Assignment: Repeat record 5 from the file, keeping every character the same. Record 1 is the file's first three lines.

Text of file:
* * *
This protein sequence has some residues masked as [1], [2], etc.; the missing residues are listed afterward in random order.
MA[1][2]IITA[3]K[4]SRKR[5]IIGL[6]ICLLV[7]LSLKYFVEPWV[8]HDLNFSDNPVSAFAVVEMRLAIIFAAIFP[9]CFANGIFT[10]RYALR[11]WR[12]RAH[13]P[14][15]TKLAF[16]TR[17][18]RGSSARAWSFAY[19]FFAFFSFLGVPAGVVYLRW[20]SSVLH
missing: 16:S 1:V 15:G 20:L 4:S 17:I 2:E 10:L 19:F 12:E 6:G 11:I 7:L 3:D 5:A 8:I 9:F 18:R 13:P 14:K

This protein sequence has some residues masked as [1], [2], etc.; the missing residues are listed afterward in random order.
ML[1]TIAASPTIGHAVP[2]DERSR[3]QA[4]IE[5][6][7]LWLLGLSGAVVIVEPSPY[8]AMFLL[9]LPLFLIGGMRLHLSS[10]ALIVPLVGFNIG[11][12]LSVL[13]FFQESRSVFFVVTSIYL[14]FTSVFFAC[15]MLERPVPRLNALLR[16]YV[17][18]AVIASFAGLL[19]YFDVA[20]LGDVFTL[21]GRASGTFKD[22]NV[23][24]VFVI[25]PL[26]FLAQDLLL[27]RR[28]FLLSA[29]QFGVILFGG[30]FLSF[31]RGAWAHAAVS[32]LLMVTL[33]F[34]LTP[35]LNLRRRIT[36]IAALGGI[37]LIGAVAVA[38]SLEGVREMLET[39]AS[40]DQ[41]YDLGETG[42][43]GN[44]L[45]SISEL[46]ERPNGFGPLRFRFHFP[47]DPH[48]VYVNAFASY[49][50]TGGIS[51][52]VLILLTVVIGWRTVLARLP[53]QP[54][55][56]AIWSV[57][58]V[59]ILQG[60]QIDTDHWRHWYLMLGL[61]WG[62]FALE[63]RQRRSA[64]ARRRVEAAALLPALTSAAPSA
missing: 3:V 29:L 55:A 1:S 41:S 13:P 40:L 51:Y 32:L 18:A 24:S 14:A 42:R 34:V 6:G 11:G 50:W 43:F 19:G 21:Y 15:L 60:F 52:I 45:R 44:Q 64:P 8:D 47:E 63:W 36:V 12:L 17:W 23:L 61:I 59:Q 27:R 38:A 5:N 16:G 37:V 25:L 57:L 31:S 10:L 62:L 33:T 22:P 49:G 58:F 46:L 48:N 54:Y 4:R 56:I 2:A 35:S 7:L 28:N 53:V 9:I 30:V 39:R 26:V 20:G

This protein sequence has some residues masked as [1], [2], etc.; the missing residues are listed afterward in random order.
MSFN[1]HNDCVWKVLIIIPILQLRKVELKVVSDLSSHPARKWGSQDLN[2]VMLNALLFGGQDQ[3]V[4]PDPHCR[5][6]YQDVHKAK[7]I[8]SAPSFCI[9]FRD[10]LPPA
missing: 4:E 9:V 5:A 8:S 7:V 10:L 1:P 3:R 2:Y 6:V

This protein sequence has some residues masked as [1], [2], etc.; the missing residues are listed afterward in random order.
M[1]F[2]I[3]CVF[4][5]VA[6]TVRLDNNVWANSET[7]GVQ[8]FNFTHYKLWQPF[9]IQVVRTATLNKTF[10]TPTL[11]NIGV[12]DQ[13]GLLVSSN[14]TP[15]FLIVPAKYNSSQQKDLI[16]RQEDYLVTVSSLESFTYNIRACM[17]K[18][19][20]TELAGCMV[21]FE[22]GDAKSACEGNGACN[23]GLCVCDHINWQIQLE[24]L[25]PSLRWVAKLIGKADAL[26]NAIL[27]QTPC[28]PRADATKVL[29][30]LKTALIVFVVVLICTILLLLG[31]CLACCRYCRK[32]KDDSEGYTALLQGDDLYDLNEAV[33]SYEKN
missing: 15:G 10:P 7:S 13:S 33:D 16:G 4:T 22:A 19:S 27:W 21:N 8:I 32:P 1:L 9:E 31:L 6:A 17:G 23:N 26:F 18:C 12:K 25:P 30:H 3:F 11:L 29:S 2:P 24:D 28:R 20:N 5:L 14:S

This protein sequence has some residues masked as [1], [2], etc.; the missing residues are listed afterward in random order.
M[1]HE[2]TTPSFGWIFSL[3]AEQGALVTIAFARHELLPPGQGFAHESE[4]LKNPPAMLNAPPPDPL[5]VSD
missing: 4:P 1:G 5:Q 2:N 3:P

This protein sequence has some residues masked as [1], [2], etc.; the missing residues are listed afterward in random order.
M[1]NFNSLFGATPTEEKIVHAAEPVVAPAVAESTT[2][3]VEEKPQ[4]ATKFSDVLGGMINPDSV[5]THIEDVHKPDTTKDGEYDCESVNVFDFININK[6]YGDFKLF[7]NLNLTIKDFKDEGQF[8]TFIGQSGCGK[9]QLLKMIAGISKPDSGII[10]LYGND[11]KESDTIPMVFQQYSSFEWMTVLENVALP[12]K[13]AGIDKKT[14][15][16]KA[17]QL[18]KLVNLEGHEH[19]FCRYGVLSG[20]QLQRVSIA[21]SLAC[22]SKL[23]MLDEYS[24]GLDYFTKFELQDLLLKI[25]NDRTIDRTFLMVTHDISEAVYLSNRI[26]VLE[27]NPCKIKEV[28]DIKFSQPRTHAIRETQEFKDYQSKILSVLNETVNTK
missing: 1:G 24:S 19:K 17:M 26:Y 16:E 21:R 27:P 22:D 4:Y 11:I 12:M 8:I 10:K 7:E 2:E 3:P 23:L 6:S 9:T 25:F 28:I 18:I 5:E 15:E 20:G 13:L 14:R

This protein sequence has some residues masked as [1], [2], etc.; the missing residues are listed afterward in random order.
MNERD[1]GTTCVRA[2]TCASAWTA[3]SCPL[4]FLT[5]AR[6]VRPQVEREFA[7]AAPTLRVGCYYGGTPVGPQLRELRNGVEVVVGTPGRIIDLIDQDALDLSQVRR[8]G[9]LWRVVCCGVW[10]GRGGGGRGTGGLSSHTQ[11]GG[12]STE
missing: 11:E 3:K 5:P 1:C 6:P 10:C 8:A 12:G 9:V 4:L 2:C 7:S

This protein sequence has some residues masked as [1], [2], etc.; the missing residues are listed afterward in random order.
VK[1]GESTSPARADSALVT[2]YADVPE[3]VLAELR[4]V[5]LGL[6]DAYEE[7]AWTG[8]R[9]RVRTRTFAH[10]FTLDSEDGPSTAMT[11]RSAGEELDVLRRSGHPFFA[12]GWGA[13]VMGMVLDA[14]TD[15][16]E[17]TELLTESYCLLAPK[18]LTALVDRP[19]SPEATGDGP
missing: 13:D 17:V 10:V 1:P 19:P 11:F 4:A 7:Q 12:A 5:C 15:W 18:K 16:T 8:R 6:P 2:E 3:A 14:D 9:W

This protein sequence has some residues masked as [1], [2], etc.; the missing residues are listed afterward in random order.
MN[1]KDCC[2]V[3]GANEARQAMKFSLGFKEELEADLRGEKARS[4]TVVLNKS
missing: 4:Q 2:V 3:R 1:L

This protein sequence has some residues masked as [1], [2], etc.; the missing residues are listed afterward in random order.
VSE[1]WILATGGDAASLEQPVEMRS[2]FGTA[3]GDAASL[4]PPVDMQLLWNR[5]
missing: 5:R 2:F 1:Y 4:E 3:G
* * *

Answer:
This protein sequence has some residues masked as [1], [2], etc.; the missing residues are listed afterward in random order.
M[1]HE[2]TTPSFGWIFSL[3]AEQGALVTIAFARHELLPPGQGFAHESE[4]LKNPPAMLNAPPPDPL[5]VSD
missing: 4:P 1:G 5:Q 2:N 3:P